When I was almost 12, I spent most of the days of summer curled up on a comfy chair in the small room that led from the living room, that opened onto the front porch of our upstairs, rented flat. I spent so many days curled in that chair, reading, reading, reading the books that would open their pages to a large world outside of that old flat in the inner city, Milwaukee, that working class street lined with flats, flats filled with families whose parents and grandparents had come from the Old Country. I spent so much time in the chair that my mother would yell from the kitchen several times a day: “go outside!” Summer is short in the Midwest, she knew that, and maybe she wanted some time alone in the house.
My imagination was at work in that chair, also, and I remember, have always remembered, a fantasy I had that took me from that little room with the dark, varnished woodwork, “outside,” to another place. From my porch, a few feet away from where I sat, I stepped into a glass tube, large enough for me and fellow travelers, that moved like an escalator from that rented flat, a tube that floated above my neighborhood, headed west clear across the country to a place I had never been: South San Francisco, California.
In fact, I had never been out of the State of Wisconsin except for the occasional Sunday afternoon family drive south across the state line into Illinois to buy “oleo” – margarine in large plastic bags. At the time, Wisconsin was still “The Dairy State;” it was illegal to sell margarine in Wisconsin, and so, we law-abiding people left the state to buy contraband margarine. We drove back across the state line with oleo in the trunk.
I had never been to South San Francisco, but a favorite uncle, my Uncle Pete, and his family lived there. I don’t remember conjuring up an image of South San Francisco in my mind, but I do remember the trip across the country in my glass tube; the vehicle arced over the Midwest, the plains, and rose higher to accommodate the Rocky Mountains, as I peered out the windows. I knew its destination: xxx Alta Mesa Drive, South San Francisco. I knew the address by heart, imagined that place, without a picture to grease my imagination.
My journey did not include an arrival; the trip was the thing. Was my fantasy an escape from an often unhappy mother and a father who loved us all beyond measure, his eyes sparkling whenever he looked at my mother, my sister, and me? I don’t know. My world was small, but that’s how the worlds of children begin; those childhood places and people populate us for the rest of our lives. (3/22/2018)
In the spring of 1995, my husband decided to take a sabbatical. That is, one day he came home and announced to me that he was going to take a year’s sabbatical from being a pastor, to try his hand and heart at his art. I was on leave of absence from my own work as a pastor, so I had no church, no community, no income.
How did we manage that time? I remember driving in the rain all that spring, shopping for an apartment to rent in South Berkeley. It did rain all spring! I also made a phone call to the Bishop’s representative in our area, to let them know I’d like to be placed in a church on July 1, the day my husband’s sabbatical would begin. It was late in the year, late to let the Bishop know, but they would try. That’s all the certainty I was given.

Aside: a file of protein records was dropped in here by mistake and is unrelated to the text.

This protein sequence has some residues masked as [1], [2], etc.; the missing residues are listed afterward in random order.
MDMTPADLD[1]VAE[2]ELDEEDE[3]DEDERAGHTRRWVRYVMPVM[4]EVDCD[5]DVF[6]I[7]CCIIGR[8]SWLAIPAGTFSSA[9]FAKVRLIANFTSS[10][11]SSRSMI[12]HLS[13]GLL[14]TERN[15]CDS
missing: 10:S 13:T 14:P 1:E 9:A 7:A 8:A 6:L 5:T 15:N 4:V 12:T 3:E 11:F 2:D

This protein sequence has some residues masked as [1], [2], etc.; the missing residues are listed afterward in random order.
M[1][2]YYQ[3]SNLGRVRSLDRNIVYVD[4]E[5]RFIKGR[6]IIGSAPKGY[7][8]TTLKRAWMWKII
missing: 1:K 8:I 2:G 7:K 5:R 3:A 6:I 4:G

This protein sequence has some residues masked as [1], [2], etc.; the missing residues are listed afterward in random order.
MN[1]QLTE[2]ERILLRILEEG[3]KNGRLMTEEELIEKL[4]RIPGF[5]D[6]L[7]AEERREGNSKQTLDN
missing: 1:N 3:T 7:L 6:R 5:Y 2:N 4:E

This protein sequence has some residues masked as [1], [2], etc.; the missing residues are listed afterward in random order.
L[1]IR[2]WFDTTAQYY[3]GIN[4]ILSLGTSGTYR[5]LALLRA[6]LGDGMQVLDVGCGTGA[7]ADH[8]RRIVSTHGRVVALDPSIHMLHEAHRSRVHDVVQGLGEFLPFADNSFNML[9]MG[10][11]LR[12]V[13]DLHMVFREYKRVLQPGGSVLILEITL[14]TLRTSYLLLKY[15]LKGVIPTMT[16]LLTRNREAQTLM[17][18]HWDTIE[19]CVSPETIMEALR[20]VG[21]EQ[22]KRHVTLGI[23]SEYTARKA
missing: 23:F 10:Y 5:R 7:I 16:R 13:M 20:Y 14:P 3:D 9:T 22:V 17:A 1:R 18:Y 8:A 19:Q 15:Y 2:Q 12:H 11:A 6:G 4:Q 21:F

We found a flat in a part of Oakland we did not know, a lovely old upper flat with railroad bedrooms, on a street called Sunnyslope. All that spring, I had only one prayer: that God find a place for us to live, a sunny place. The day we saw the flat, after weeks of walking through places we didn’t want to live, we sat down on the couch in the living room and watched the other home-seekers walk through the place. We hardly dared to hope that it would be ours, as we saw the line of home-seekers. When we moved in at the end of June, we didn’t know we’d live there for 11 years.
After we had secured a place to live, we still waited for a call about a church placement. One day, that call came. The superintendent told me that this was the only place left that needed a pastor. She set up an appointment for me the following week, to meet with the leadership of the congregation.
Jeff and I drove over the Bay Bridge, through San Francisco, to South San Francisco, that Tuesday evening. We drove over the hill on the east of South City, and onto the flats. We had directions to the church, which we had never seen. When we arrived, we met together with the leadership team, and within an hour, the deal was set. I would be their new pastor.
Life is odd, sometimes, don’t you think? What I didn’t know that night was that the little church which would bring me back into life as a parish pastor had been built as part of the development of South San Francisco after World War II. And in that development was a street called Alta Mesa Drive. My beloved uncle and aunt still lived in the little house on that street, the street I had imagined so many years before, a few blocks from my new job.
Life is odd, sometimes. Surprising, too. And a bit of a mystery, I would guess. (03/21/2019).